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Java SE 6's New Scripting and Compiling Goodies : Page 2

Among the most intriguing features of the first Java SE 6 release candidate are the capabilities the new scripting and compiling APIs deliver.


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The Java Scripting Engine in Action
The Java SE 6 installation comes with sample applications to demonstrate many of the release's new features. One of these samples, ScriptPad, is a 99 percent JavaScript application that loads and executes other scripts, all through the Java scripting API. It uses Java to load the Rhino JavaScript engine and execute the five script files that are built into ScriptPad. Included in the sample/scripting/scriptpad folder within your Java SE 6 installation root folder, ScriptPad comes complete with a NetBeans 5.5 project file, which you can use to easily build and execute it. (Figure 1 shows the main window of a ScriptPad application.)

You can also use the application (through the Java Scripting API) to run other scripts that you've written. For instance, the script shown within the ScriptPad window in Figure 1 accesses Java's static System object, invokes its method (getProperties), uses the resulting Properties object to get the name of the host operating system, and outputs the result in an alert window.

Figure 1. The Main Window of the ScriptPad Application



When you execute this script on a Windows XP machine, you get the output shown in Figure 2.

Figure 2. Output of ScriptPad Script on Windows XP

This is only a simple example of what you can do when you combine scripting and Java. However, it does illustrate how seamless the integration really is. You can execute any script entered in ScriptPad with the Tools..Run menu option.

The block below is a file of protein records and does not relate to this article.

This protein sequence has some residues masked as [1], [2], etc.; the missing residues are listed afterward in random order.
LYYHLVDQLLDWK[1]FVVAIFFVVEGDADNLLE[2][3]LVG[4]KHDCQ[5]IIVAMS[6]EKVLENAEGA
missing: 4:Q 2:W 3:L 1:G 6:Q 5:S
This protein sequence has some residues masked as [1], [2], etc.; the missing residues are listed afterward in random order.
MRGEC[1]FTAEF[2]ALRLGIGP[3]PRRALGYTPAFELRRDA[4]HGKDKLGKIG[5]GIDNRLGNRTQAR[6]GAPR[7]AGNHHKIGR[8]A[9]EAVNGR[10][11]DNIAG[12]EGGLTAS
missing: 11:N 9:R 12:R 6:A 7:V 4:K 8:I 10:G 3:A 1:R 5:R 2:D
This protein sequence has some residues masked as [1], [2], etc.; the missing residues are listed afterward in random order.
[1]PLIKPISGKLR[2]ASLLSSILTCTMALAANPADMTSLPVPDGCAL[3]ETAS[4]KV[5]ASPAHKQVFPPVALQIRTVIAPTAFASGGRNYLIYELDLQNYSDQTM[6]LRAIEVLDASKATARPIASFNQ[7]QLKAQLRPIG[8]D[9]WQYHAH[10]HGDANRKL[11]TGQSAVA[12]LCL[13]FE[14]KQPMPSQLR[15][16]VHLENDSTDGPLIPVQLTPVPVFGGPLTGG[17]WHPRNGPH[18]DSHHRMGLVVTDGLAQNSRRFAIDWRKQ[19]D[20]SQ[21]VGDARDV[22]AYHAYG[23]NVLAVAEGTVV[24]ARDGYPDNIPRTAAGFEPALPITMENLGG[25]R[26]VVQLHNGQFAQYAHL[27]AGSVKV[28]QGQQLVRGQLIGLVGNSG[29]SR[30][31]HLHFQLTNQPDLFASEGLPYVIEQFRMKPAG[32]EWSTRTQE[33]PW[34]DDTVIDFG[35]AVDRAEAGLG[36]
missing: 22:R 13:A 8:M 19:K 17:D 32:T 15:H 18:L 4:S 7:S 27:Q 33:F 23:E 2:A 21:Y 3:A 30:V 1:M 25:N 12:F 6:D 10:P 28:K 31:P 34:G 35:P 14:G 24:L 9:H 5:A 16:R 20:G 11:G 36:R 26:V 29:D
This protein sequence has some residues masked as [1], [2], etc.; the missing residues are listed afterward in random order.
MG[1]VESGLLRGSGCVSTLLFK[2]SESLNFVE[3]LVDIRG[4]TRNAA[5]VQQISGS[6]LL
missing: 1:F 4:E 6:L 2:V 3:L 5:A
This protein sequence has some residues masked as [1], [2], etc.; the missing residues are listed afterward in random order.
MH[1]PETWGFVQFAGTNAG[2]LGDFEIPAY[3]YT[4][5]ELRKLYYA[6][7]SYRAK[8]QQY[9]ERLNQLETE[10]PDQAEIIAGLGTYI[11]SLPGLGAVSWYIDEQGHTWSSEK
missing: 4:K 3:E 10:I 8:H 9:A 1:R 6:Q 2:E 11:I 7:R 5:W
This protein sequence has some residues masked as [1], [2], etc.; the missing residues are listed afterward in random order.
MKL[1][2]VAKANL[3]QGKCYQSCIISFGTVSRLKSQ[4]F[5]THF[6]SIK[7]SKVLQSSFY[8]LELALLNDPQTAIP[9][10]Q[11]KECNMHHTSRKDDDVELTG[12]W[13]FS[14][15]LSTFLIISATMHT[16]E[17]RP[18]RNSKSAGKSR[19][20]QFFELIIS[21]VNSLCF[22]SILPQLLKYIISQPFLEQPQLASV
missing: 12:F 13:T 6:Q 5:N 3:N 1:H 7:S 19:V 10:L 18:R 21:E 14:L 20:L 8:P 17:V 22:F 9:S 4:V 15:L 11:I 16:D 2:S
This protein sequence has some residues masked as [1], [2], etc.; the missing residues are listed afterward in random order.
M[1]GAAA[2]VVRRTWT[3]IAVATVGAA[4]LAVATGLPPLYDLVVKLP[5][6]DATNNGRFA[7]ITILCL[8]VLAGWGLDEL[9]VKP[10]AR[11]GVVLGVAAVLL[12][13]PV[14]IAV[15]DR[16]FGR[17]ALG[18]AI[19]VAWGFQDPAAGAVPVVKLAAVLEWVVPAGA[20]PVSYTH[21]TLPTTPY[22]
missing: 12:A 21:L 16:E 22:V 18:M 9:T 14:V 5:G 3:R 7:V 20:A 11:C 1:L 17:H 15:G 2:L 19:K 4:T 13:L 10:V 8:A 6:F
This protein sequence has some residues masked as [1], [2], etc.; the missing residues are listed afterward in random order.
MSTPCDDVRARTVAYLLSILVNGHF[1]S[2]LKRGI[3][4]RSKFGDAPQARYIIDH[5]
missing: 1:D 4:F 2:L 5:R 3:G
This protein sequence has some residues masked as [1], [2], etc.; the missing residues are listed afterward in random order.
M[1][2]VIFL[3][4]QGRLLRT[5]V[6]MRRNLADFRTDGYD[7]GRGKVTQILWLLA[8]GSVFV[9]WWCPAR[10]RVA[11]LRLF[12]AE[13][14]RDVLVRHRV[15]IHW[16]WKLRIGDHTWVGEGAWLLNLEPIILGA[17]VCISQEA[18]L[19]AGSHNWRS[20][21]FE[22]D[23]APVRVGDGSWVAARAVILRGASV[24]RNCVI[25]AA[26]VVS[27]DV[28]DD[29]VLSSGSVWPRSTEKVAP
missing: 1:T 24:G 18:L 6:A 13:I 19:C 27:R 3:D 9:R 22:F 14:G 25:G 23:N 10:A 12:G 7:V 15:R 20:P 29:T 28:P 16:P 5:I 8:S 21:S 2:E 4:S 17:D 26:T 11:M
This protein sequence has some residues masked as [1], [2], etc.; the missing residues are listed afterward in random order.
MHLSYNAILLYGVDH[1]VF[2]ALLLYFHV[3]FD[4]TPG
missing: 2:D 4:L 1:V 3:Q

The following Java code loads the Rhino JavaScript engine, loads the script contained within the file browse.js, and executes the function named browse (This script was adapted from a sample that is distributed with Java SE 6):

import java.util.*; import java.io.*; import javax.script.*; public class Main { public Main() { try { ScriptEngineManager m = new ScriptEngineManager(); ScriptEngine engine = m.getEngineByName("javascript"); if ( engine != null ) { InputStream is = this.getClass().getResourceAsStream("browse.js"); Reader reader = new InputStreamReader(is); engine.eval(reader); Invocable invocableEngine = (Invocable)engine; invocableEngine.invokeFunction("browse"); } } catch ( Exception e ) { e.printStackTrace(); } } public static void main(String[] args) { Main m = new Main(); } }

The browse.js script itself (see Listing 1) uses the new desktop features of Java SE 6 to open the default browser on the host OS to the page http://www.ericbruno.com.

This paradoxical example where Java invokes a script that in turn invokes Java to load an HTML page demonstrates just how dynamic the scripting API can be.



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